FASTUS

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treatment of the legend was that of the English dramatist Christopher Marlowe.

Faustus becomes dissatisfied with his studies of medicine, law, logic and theology; therefore, he decides to turn to the dangerous practice of necromancy, or magic. He has his servant Wagner summon Valdes and Cornelius, two German experts in magic. Faustus tells them that he has decided to experiment in necromancy and needs them to teach him some of the fundamentals.
When he is alone in his study, Faustus begins experimenting with magical incantations, and suddenly Mephistophilis appears, in the form of an ugly devil. Faustus sends him away, telling him to reappear in the form of a friar. Faustus discovers that it is not his conjuring which brings forth Mephistophilis but, instead, that when anyone curses the trinity, devils automatically appear. Faustus sends Mephistophilis back to hell with the bargain that if Faustus is given twenty-four years of absolute power, he will then sell his soul to Lucifer.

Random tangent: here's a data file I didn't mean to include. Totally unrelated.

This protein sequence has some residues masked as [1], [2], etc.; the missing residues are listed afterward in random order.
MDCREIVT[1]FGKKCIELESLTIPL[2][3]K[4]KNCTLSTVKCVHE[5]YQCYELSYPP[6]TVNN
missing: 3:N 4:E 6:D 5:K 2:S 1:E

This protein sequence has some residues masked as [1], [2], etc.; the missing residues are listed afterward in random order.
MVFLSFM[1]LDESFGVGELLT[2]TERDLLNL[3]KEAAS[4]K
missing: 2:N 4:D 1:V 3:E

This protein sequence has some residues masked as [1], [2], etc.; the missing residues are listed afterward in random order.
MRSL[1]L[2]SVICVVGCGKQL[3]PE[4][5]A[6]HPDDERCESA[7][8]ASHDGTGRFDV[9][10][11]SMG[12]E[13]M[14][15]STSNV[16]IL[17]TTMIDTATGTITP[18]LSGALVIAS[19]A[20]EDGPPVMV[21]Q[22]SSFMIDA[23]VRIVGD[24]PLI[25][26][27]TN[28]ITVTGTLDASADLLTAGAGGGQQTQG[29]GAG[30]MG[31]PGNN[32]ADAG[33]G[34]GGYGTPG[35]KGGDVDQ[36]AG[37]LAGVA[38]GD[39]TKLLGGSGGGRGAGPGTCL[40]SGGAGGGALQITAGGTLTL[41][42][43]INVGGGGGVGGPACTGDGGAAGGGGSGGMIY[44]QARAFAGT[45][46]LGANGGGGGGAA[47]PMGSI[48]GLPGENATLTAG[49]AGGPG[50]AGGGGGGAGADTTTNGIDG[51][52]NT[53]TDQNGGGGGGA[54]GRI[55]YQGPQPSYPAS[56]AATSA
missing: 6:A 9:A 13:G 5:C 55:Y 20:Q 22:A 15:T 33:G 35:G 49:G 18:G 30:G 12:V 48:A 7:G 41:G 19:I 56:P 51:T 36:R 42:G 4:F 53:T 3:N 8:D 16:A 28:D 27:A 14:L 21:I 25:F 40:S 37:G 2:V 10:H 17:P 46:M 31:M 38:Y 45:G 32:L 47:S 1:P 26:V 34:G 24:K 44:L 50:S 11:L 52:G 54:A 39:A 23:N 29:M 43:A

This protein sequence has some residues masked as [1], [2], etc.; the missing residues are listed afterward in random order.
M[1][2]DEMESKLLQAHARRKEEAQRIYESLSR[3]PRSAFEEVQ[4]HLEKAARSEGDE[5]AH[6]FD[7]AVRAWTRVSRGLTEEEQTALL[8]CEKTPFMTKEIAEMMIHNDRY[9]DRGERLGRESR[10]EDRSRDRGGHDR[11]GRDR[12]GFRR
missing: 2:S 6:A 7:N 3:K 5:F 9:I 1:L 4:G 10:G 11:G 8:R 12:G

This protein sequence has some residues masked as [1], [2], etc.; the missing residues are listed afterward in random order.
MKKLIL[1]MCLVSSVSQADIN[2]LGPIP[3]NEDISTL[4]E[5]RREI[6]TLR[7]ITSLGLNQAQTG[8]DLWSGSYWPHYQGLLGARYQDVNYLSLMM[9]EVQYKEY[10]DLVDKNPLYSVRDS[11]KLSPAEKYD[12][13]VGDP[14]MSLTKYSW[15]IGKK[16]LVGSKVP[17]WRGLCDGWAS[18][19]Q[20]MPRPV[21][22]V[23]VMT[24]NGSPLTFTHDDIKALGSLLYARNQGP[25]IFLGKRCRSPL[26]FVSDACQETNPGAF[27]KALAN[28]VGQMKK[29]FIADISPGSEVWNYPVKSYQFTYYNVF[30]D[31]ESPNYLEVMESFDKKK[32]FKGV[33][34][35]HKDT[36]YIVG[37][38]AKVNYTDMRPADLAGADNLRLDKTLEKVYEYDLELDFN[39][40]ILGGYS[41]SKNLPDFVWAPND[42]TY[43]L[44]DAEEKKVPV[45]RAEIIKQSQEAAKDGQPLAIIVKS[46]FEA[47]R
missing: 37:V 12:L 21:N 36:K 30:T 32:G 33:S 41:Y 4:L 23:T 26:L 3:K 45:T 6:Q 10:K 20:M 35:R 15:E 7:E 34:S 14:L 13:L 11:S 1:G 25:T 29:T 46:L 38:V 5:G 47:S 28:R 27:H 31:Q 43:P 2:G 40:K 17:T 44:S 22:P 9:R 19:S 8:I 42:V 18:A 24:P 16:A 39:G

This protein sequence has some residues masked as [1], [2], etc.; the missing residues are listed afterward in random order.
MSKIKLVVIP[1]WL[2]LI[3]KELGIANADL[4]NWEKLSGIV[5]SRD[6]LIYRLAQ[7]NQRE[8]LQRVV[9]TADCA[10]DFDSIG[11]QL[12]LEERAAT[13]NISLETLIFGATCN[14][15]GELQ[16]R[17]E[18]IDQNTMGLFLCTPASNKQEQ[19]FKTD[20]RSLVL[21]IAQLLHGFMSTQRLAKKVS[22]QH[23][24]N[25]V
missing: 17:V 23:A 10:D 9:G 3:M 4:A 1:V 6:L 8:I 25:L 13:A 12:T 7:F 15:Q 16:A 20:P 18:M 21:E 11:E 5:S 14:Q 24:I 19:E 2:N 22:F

Later, in his study, when Faustus begins to despair, a Good Angel and a Bad Angel appear to him; each encourages Faustus to follow his advice. Mephistophilis appears and Faust agrees to sign a contract in blood with the devil even though several omens appear which warn him not to make this bond.Not all Elizabethan dramas include a Chorus; where it does appear, it has been reduced to a single voice. Its inclusion depends very largely on the kind of play that is being presented and whether a Chorus is necessary or appropriate.
In Shakespeare's King Henry V (1599), for instance, a play which includes military sieges and battle scenes, the Chorus is used to ask the audience to exercise their imaginations to conceive of such vast doings taking place in so small a theatre.
Doctor Faustus employs the Chorus in a number of functions:
• To explain the kind of play the audience is about to witness (Chorus 1)
• Tell ‘the story so far' and fill in details of Faustus' birth and early career

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